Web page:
Australian IT demand indicates modest recovery

Despite a lift in demand for information technology executives, human resources consultancy EL Consult forecasts a modest 'crescent-shaped' recovery for Australia the second half of 2002.

Despite a lift in demand for information technology executives, human resources consultancy EL Consult forecasts a modest "crescent-shaped" recovery for the second half of 2002.

In a recent survey the company recorded a strong pick up in demand in the public sector for IT executives. However, the demand in the private sector, crucial for a recovery, continues to be patchy.

The EL Index, which has been conducted on a monthly basis since 1991, revealed IT rose by 10% in March compared with the previous month. According to EL Consult, this indicates that demand in the sector may have at least reached a short-term bottom.

Yet the IT sector and the engineering sector recorded the biggest improvements in demand while the financial sector was flat and management and marketing fell back.

New South Wales showed the strongest performance, rebounding after two consecutive months of losses to impact the IT index.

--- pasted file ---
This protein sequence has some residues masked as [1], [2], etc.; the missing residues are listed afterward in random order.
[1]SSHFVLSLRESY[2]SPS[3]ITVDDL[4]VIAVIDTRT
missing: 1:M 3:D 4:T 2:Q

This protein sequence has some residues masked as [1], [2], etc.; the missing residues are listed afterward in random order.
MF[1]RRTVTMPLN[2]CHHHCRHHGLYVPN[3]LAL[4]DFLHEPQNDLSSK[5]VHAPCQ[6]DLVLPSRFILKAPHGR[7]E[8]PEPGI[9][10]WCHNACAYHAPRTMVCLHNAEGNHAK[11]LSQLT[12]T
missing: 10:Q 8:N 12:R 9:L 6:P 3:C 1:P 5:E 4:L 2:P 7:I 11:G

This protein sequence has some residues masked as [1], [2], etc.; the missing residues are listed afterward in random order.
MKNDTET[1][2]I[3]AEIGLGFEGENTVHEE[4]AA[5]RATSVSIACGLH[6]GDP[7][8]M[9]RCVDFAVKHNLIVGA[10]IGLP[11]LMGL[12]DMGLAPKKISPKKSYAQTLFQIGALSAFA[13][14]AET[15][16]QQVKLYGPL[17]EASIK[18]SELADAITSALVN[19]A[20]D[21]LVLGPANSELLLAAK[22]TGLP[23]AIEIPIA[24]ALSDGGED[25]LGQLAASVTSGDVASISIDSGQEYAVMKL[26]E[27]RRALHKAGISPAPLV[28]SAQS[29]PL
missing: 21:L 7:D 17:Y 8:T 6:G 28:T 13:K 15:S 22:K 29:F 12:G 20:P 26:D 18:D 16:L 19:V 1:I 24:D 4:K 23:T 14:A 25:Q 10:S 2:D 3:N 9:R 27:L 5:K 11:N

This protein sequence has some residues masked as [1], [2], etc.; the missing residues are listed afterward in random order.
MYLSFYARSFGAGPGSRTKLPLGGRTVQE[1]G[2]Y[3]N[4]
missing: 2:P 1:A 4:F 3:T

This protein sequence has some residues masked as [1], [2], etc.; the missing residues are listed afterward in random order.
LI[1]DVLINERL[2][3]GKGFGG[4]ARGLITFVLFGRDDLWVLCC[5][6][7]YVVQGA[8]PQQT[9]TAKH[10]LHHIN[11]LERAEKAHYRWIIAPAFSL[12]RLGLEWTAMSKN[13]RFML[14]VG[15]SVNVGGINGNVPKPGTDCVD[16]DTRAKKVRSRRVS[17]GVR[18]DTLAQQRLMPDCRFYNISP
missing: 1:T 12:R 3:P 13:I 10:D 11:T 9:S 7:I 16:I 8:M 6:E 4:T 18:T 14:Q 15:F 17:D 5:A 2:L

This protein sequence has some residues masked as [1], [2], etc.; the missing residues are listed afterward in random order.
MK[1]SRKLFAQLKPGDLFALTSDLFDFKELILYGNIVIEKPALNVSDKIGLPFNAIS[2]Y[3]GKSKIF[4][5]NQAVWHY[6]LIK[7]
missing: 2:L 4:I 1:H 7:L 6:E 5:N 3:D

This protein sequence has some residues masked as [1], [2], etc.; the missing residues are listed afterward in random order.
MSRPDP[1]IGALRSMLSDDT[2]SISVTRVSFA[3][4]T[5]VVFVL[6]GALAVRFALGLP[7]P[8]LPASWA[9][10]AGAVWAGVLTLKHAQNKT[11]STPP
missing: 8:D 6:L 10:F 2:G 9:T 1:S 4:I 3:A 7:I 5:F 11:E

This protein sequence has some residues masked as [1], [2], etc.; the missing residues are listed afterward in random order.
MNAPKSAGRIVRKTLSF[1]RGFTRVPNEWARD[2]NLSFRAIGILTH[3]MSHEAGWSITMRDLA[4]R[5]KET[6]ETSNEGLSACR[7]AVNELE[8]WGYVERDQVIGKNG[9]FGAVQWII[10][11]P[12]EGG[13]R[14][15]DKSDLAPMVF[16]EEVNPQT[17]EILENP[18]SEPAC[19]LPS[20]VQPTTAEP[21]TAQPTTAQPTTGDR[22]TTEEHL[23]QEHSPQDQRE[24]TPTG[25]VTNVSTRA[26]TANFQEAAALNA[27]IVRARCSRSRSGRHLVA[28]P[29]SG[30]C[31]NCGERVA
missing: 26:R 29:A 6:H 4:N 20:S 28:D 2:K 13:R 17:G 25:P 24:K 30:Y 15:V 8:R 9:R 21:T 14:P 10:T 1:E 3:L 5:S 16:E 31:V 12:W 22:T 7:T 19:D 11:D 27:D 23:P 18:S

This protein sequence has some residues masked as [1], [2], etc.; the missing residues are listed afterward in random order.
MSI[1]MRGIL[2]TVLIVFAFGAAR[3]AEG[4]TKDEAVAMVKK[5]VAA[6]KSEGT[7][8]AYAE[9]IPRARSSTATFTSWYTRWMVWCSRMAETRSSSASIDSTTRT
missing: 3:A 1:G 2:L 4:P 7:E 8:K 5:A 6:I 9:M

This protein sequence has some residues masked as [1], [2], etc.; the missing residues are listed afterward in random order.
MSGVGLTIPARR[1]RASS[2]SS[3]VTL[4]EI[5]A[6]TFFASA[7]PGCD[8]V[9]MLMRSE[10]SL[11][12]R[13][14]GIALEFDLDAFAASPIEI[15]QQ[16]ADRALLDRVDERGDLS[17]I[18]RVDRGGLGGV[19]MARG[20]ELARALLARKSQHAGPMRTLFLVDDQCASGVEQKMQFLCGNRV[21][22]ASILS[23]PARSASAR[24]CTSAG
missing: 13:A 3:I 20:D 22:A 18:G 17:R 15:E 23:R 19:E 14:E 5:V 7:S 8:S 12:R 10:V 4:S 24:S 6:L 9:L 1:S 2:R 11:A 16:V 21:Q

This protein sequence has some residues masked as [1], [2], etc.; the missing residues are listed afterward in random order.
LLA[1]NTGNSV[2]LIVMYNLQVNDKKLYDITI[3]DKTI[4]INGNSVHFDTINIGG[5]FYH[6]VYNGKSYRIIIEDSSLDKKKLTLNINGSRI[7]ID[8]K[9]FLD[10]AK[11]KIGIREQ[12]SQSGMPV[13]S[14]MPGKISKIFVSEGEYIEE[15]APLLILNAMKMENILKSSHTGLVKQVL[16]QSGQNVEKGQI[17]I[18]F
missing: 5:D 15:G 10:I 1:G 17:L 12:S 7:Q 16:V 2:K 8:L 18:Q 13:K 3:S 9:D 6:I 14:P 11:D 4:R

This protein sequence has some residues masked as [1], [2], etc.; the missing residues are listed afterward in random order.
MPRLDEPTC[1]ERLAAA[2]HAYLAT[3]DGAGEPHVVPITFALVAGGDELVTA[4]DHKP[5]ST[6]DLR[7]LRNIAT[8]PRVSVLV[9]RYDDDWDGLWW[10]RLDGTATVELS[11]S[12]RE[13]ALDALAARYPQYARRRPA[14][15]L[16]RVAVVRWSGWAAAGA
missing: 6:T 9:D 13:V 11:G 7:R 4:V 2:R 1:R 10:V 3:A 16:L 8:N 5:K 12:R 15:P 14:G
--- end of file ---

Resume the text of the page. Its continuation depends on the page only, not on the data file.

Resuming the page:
Significant gains in the public sector across the country also contributed to the rise, particularly in Victoria and Queensland.

Grant Montgomery, managing director at EL Consult, says it will be a "gentle drawn-out recovery rather than a quick return to boom conditions". He added that the government sector was the main contributor to the demand for March.

"Generally our previous prediction of a return to buoyant economic conditions by the middle of this year seems well on track, though the strength and longevity of the upturn will be entirely dependant on international conditions.

"While I don't believe that the State and Federal Governments are working together to spend us out of a downturn the fact remains that spending on infrastructure is one of the best ways to stimulate a slowing economy. Infrastructure spending benefits the economy and standard of living for years to come," he adds.

The group identifies an IT executive position as any corporate position, such as CIOs, MIS managers, network managers or systems architects, that involves electronic data processing software, but not data entry.

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